Sitting innocently on a planter that appears designed for that purpose is not a threat to public safety. It is an absurd government overreach to make it a crime worthy of a $2500 fine and six months in jail to sit, kneel, or lie down in a public place. This ordinance is clearly being proposed to give police another tool of selective enforcement to target, harass, and displace people who are homeless or living in poverty. Public spaces are more than just right-of-ways for shoppers and consumers. Courts have long recognized the importance of public streets and sidewalks as forums for free speech and peaceable assembly, and this ordinance would infringe on those fundamental rights. Rather than spending taxpayer dollars to criminalize peaceful conduct, Mayor Suthers and the Colorado Springs City Council should focus their attention on addressing the root causes of poverty and homelessness and on fixing well-established problems of racial bias and use of force in the police department.Councilors, led by Keith King and Tom Strand, said they'd put off a decision until late November. But now, they're stirring the pot again. The "community discussion" will take place at 6 p.m. Tuesday at City Hall, 107 N. Nevada Ave.
Federal District Court Judge Christine Arguello issued a 39-page decision yesterday striking down Grand Junction’s panhandling ordinance, ruling that it violates the First Amendment rights of persons who wish to solicit charity in public places.
Wednesday’s ruling expands on an earlier order in the case, issued in June, which held that the ordinance regulated speech on the basis of its content. That ruling required Grand Junction to meet the strictest standard of judicial scrutiny. In Wednesday’s decision, the Court explained that Grand Junction had failed to justify its regulation of expression.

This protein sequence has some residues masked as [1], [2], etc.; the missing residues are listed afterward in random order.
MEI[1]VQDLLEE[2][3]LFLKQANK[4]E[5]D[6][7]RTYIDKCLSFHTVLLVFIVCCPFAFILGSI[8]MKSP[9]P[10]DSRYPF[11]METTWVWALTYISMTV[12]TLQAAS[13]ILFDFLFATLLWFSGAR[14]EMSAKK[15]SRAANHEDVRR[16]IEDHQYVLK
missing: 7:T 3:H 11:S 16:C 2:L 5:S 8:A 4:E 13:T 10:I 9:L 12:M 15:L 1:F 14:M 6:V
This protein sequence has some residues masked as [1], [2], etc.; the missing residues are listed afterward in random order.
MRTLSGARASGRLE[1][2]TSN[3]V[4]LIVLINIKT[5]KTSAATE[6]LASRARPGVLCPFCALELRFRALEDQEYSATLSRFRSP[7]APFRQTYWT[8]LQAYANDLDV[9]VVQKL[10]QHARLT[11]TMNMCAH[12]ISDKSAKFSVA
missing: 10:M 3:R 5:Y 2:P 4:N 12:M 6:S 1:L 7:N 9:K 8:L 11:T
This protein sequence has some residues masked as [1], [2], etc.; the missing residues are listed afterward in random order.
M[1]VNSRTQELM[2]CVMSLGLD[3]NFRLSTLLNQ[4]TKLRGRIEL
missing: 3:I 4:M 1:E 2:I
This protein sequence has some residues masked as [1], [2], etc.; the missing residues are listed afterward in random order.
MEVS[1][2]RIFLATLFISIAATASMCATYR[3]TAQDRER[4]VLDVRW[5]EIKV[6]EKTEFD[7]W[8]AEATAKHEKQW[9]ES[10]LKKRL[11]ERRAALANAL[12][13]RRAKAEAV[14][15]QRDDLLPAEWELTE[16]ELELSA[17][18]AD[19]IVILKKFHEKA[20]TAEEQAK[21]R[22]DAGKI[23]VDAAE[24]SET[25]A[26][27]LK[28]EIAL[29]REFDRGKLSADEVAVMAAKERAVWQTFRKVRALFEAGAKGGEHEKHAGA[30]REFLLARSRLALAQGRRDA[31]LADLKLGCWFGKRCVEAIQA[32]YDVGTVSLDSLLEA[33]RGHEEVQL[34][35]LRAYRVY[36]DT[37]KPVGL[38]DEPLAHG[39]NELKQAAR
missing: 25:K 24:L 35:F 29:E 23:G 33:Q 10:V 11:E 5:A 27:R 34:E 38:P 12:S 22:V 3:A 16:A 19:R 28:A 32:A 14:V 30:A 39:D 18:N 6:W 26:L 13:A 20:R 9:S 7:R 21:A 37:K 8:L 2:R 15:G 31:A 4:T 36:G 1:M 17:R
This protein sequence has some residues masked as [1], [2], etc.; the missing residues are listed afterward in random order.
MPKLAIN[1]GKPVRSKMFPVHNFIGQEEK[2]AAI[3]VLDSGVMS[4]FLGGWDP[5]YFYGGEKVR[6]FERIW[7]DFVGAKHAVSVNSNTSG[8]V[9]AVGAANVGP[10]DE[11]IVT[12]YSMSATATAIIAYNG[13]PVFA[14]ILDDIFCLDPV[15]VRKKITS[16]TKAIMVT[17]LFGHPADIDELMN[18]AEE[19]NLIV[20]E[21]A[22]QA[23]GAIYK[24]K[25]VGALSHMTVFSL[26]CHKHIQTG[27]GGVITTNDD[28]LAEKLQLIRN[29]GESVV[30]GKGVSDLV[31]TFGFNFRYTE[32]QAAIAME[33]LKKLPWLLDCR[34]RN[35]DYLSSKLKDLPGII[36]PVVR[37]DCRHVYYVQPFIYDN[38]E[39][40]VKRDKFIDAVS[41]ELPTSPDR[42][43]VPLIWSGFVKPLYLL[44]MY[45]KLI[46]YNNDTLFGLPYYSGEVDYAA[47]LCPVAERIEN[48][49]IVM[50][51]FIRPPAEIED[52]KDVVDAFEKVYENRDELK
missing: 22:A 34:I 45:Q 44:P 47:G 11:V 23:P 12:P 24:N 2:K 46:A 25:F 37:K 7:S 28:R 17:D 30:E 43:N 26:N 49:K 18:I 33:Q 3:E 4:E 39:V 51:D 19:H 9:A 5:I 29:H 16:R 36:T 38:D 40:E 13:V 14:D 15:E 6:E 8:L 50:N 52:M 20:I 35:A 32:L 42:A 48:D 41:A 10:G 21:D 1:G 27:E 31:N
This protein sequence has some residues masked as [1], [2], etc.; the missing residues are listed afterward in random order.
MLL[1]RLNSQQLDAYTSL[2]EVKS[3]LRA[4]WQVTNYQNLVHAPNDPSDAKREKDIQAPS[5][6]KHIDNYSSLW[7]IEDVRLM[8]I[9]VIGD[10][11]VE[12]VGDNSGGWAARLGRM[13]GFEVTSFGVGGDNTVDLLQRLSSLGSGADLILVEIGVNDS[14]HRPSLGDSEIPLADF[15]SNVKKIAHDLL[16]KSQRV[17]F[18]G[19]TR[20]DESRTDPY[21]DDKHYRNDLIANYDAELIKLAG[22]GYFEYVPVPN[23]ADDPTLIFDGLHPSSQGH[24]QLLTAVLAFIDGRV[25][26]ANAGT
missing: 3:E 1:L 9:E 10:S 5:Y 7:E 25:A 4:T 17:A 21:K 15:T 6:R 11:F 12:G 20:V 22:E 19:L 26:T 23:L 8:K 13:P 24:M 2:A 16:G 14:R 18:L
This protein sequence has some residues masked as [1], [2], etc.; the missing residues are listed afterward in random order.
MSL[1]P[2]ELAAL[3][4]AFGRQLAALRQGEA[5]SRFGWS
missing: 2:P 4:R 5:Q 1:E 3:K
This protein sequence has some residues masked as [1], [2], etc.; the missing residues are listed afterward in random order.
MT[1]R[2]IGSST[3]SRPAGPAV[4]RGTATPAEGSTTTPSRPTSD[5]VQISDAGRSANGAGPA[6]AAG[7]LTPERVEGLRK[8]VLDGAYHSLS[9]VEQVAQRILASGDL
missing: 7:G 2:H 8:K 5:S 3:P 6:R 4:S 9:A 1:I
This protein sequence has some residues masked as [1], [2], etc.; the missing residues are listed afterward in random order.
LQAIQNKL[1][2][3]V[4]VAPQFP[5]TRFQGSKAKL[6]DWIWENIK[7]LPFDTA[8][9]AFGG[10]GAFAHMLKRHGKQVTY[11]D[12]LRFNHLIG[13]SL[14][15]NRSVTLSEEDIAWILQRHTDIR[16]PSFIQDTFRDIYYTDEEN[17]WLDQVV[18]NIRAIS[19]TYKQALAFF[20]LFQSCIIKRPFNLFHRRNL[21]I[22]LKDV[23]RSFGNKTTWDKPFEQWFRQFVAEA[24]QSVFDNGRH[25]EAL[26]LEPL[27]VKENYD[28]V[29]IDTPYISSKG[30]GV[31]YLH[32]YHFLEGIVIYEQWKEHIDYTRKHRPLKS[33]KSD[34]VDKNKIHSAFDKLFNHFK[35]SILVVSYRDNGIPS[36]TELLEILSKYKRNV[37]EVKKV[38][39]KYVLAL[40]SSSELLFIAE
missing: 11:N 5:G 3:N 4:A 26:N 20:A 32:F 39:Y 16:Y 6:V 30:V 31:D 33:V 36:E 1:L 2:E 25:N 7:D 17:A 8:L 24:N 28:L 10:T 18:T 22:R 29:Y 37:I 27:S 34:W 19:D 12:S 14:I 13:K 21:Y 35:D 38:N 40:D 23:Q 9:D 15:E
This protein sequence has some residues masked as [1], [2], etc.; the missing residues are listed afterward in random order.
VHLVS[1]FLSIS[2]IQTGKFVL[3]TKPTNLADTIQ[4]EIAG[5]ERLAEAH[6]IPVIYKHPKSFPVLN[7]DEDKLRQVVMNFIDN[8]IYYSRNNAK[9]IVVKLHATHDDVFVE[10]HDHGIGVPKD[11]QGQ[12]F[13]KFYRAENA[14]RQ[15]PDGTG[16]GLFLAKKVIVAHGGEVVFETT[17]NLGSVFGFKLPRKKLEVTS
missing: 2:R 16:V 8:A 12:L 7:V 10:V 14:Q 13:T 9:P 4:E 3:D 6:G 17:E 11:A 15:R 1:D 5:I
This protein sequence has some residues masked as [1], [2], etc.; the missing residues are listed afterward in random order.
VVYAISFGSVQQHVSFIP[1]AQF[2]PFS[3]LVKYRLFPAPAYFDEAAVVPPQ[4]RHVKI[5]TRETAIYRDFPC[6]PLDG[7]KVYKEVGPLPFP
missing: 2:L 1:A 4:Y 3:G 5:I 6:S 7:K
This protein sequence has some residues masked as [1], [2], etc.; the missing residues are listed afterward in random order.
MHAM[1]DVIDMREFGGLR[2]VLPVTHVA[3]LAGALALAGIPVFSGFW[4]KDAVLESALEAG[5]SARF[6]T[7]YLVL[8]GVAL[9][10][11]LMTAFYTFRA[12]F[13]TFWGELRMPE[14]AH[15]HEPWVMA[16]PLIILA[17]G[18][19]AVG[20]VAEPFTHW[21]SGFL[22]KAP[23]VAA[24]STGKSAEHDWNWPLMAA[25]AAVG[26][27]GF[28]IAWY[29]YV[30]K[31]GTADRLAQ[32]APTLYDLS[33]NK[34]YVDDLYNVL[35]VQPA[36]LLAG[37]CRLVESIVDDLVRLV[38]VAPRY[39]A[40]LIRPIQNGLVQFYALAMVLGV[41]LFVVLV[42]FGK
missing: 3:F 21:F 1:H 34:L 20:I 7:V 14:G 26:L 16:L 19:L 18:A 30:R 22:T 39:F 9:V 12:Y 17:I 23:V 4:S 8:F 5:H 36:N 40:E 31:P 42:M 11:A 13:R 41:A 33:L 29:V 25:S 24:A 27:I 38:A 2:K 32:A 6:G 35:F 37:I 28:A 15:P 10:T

“The ruling striking down Grand Junction’s panhandling ordinance will have ramifications throughout Colorado,” said Mark Silverstein, ACLU of Colorado Legal Director. “The reasoning of this decision, along with Supreme Court rulings earlier in the summer, signify that almost every panhandling ordinance in Colorado must be repealed or seriously amended.”
The ACLU of Colorado has initiated discussions with city attorneys in Denver and Colorado Springs about the need for repeal or for major revisions of their panhandling regulations. Police in Colorado Springs were recently ordered to stop enforcing most provisions of the city’s two panhandling ordinances.
Grand Junction adopted its ordinance in the spring of 2014, and the ACLU of Colorado filed its legal challenge before the ordinance went into effect. The challenged provisions made it a crime to ask for charity after sunset or within 20 feet of an ATM or a bus stop. Other challenged provisions prohibited asking for donations from people standing in line or seated at an outdoor café. The Court ruled that Grand Junction had failed to support its contention that the regulations were necessary to protect public safety.
Dozens of Colorado cities enforce similar regulations that prohibit asking for charity in certain public locations, at certain times, or in specified situations. The ACLU of Colorado encourages all Colorado city attorneys to immediately review the Grand Junction ruling and consider whether their panhandling ordinances must be repealed or amended.
“The ACLU does not object to carefully tailored regulations that target coercive, threatening, or menacing solicitations that actually invade the rights of others,” Silverstein said. “But we oppose, and the First Amendment prohibits, broad regulations that outlaw peaceful, polite, and nonthreatening requests for assistance.”
View the court decision: http://static.aclu-co.org/wp-content/uploads/2014/03/Browne-v.-Grand-Junction.Order-on-cross-motions-for-s-j.09-30-15.pdf
Visit the ACLU case page: http://aclu-co.org/court-cases/3757-2/
Visit the Criminalization of Homelessness Campaign Page: http://aclu-co.org/campaigns/criminalization-homelessness/